South Africa’s public finances are in a perilous state. there are four main reasons for this. First, economic growth
is low or non-existent. Second, tax revenue collection is repeatedly below forecasts. third, debt levels have risen rapidly and are now at their highest levels in the post-apart- heid era. Fourth, the poor perfor- mance of state-owned enterprises is necessitating large-scale government support.
recent developments since the tabling of the 2019/20 budget in February 2019 have only made the
situation worse. A downgrade of government debt to ‘junk’ by a third ratings agency will lead to an out- flow of investment and exacerbate matters further. South Africa is, in fact, fortunate that this has not already happened.
the state of South Africa’s pub- lic finances is the outcome of differ- ent dynamics in three, overlapping periods. the first was the period after the 2008 global financial crisis. the second was the period under the continued presidency of Jacob Zuma. And the third has been the period since Zuma was succeeded by cyril ramaphosa. careful consid- eration of these periods contradict widely-circulated claims in the polit- ical space.
Some have claimed that South Africa’s woes began with Zuma but this is not true. the first shock to
the economy under public financ- es was the global financial crisis. others have claimed that Zuma is not responsible for poor economic and public finance performance, but this is also not true. South African economic performance should have been able to recover to a much great- er degree than it did under the era of his leadership. Government rev- enue collection seems to have been negatively affected by institutional destabilisation of the South African revenue Service.
Finally, the deterioration of economic indicators (growth and employment), along with further underperformance of revenue col- lection and public finances more broadly, is being laid at the door of ramaphosa’s presidency. that is simply implausible.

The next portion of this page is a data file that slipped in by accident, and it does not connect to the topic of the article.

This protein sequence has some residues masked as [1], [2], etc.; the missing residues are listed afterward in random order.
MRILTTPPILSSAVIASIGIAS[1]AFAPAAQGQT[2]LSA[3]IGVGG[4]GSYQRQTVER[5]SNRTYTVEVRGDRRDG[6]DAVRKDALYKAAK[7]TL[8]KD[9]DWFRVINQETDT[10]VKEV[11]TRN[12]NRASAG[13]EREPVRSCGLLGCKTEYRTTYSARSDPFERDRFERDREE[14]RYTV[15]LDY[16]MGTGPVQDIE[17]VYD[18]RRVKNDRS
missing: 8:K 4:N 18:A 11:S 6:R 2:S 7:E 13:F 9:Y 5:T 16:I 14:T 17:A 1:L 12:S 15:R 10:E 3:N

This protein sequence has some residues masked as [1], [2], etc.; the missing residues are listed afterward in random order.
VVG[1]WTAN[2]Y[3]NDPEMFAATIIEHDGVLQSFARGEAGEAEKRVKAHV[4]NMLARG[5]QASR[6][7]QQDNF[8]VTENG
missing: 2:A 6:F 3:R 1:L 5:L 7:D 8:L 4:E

the deterioration can often be linked to factors that preced- ed ramaphosa’s replacement of Zuma in early 2018. Admittedly, ramaphosa has not helped his case by making promises about job cre- ation, for instance, that may be out- side the ability of the state to deliver.
Understanding why such claims are likely to be wrong is import- ant not just because of attributing blame, but in order to understand what the fundamental drivers are behind the country’s current state and future trajectory.
Recycled disagreements Unfortunately, beyond blame, much of the policy discussion is charac- terised by recycled disagreements. these date to the era in which the African National congress (ANc) government adopted the Growth, employment and redistribution (GeAr) strategy – which was opposed and resented by left-wing parts of the ANc alliance. that strategy was largely concerned with reducing the debt levels the new democratic government inherited from its apartheid predecessors.
For example, left-wing commen- tators have argued for expansionary fiscal policy. this basically means increasing government spending to a significant degree. they have also claimed that National treasury implemented ‘austerity’ after 2008. this is incoherent. First, South Africa actually adopted a ‘countercy- clical’ approach after 2008: govern- ment spending increased faster than revenue. that is how the country’s debt initially escalated.
increasing government expenditure
in the manner proposed is, at best, a very high-risk strategy. With the country’s public finances already under strain, an